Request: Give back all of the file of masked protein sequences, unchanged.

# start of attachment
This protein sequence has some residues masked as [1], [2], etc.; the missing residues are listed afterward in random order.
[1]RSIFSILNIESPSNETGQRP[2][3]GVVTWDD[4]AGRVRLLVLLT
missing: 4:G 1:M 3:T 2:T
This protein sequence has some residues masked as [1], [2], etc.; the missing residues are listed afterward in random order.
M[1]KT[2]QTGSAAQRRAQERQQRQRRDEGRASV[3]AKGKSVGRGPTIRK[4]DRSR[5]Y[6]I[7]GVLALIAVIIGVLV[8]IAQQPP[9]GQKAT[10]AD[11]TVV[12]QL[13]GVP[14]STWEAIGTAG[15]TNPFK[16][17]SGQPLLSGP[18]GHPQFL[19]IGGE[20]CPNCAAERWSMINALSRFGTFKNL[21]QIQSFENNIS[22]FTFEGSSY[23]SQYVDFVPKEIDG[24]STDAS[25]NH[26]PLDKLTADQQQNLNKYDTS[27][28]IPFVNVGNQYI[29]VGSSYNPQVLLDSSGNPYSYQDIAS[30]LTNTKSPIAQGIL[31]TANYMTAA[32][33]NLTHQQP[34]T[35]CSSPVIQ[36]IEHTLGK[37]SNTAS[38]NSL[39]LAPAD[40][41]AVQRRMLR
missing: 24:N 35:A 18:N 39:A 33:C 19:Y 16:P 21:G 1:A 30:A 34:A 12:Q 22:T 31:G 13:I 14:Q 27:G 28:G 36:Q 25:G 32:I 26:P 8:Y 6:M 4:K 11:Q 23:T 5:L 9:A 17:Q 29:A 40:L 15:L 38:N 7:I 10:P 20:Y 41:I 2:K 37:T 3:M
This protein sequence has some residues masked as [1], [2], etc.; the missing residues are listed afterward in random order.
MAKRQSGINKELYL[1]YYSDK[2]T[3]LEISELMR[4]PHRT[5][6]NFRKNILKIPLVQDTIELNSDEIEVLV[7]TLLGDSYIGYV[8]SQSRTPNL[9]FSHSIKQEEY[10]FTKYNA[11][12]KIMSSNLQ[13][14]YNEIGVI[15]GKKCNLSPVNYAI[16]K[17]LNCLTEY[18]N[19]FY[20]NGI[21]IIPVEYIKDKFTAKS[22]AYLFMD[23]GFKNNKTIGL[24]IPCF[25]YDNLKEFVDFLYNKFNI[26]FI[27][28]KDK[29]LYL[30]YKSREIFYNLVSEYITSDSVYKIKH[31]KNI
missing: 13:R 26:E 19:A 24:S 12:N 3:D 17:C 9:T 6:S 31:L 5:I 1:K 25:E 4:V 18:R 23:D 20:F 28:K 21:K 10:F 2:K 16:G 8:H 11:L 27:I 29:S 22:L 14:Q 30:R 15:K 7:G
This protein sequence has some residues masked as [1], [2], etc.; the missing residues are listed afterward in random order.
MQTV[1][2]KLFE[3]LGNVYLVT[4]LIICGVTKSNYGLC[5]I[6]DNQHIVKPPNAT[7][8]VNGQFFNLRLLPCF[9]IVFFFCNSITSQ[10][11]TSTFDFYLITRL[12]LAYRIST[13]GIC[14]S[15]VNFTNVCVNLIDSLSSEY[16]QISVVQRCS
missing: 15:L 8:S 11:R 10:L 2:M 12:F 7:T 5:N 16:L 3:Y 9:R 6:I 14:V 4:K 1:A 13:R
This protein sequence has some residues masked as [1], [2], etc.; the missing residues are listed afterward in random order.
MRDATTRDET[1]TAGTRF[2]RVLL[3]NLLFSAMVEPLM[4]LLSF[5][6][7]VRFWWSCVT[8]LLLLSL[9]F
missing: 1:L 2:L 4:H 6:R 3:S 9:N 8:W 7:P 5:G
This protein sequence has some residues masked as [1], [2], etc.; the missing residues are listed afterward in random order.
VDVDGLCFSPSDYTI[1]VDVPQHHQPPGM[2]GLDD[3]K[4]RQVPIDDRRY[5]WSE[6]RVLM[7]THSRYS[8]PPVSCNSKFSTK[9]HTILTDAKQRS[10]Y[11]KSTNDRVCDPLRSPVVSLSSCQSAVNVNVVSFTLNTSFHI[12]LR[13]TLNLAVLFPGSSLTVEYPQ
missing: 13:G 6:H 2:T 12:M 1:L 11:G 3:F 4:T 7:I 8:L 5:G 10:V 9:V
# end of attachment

This protein sequence has some residues masked as [1], [2], etc.; the missing residues are listed afterward in random order.
[1]RSIFSILNIESPSNETGQRP[2][3]GVVTWDD[4]AGRVRLLVLLT
missing: 4:G 1:M 3:T 2:T
This protein sequence has some residues masked as [1], [2], etc.; the missing residues are listed afterward in random order.
M[1]KT[2]QTGSAAQRRAQERQQRQRRDEGRASV[3]AKGKSVGRGPTIRK[4]DRSR[5]Y[6]I[7]GVLALIAVIIGVLV[8]IAQQPP[9]GQKAT[10]AD[11]TVV[12]QL[13]GVP[14]STWEAIGTAG[15]TNPFK[16][17]SGQPLLSGP[18]GHPQFL[19]IGGE[20]CPNCAAERWSMINALSRFGTFKNL[21]QIQSFENNIS[22]FTFEGSSY[23]SQYVDFVPKEIDG[24]STDAS[25]NH[26]PLDKLTADQQQNLNKYDTS[27][28]IPFVNVGNQYI[29]VGSSYNPQVLLDSSGNPYSYQDIAS[30]LTNTKSPIAQGIL[31]TANYMTAA[32][33]NLTHQQP[34]T[35]CSSPVIQ[36]IEHTLGK[37]SNTAS[38]NSL[39]LAPAD[40][41]AVQRRMLR
missing: 24:N 35:A 18:N 39:A 33:C 19:Y 16:P 21:G 1:A 30:A 34:A 12:Q 22:T 31:G 13:I 14:Q 27:G 28:G 36:Q 25:G 32:I 26:P 8:Y 6:M 4:K 11:Q 23:T 5:L 9:A 17:Q 29:A 40:L 15:L 38:N 7:I 10:P 20:Y 41:I 2:K 37:T 3:M
This protein sequence has some residues masked as [1], [2], etc.; the missing residues are listed afterward in random order.
MAKRQSGINKELYL[1]YYSDK[2]T[3]LEISELMR[4]PHRT[5][6]NFRKNILKIPLVQDTIELNSDEIEVLV[7]TLLGDSYIGYV[8]SQSRTPNL[9]FSHSIKQEEY[10]FTKYNA[11][12]KIMSSNLQ[13][14]YNEIGVI[15]GKKCNLSPVNYAI[16]K[17]LNCLTEY[18]N[19]FY[20]NGI[21]IIPVEYIKDKFTAKS[22]AYLFMD[23]GFKNNKTIGL[24]IPCF[25]YDNLKEFVDFLYNKFNI[26]FI[27][28]KDK[29]LYL[30]YKSREIFYNLVSEYITSDSVYKIKH[31]KNI
missing: 13:R 26:E 19:A 24:S 12:N 3:D 17:C 9:T 6:S 31:L 5:I 1:K 25:E 4:V 18:R 23:D 20:F 28:K 21:K 10:F 2:K 16:G 8:H 11:L 27:I 29:S 22:L 14:Q 30:R 15:K 7:G
This protein sequence has some residues masked as [1], [2], etc.; the missing residues are listed afterward in random order.
MQTV[1][2]KLFE[3]LGNVYLVT[4]LIICGVTKSNYGLC[5]I[6]DNQHIVKPPNAT[7][8]VNGQFFNLRLLPCF[9]IVFFFCNSITSQ[10][11]TSTFDFYLITRL[12]LAYRIST[13]GIC[14]S[15]VNFTNVCVNLIDSLSSEY[16]QISVVQRCS
missing: 15:L 8:S 11:R 10:L 2:M 12:F 7:T 5:N 16:L 3:Y 9:R 6:I 14:V 4:K 1:A 13:R
This protein sequence has some residues masked as [1], [2], etc.; the missing residues are listed afterward in random order.
MRDATTRDET[1]TAGTRF[2]RVLL[3]NLLFSAMVEPLM[4]LLSF[5][6][7]VRFWWSCVT[8]LLLLSL[9]F
missing: 1:L 2:L 4:H 6:R 3:S 9:N 8:W 7:P 5:G
This protein sequence has some residues masked as [1], [2], etc.; the missing residues are listed afterward in random order.
VDVDGLCFSPSDYTI[1]VDVPQHHQPPGM[2]GLDD[3]K[4]RQVPIDDRRY[5]WSE[6]RVLM[7]THSRYS[8]PPVSCNSKFSTK[9]HTILTDAKQRS[10]Y[11]KSTNDRVCDPLRSPVVSLSSCQSAVNVNVVSFTLNTSFHI[12]LR[13]TLNLAVLFPGSSLTVEYPQ
missing: 13:G 6:H 2:T 12:M 1:L 11:G 3:F 4:T 7:I 8:L 5:G 10:V 9:V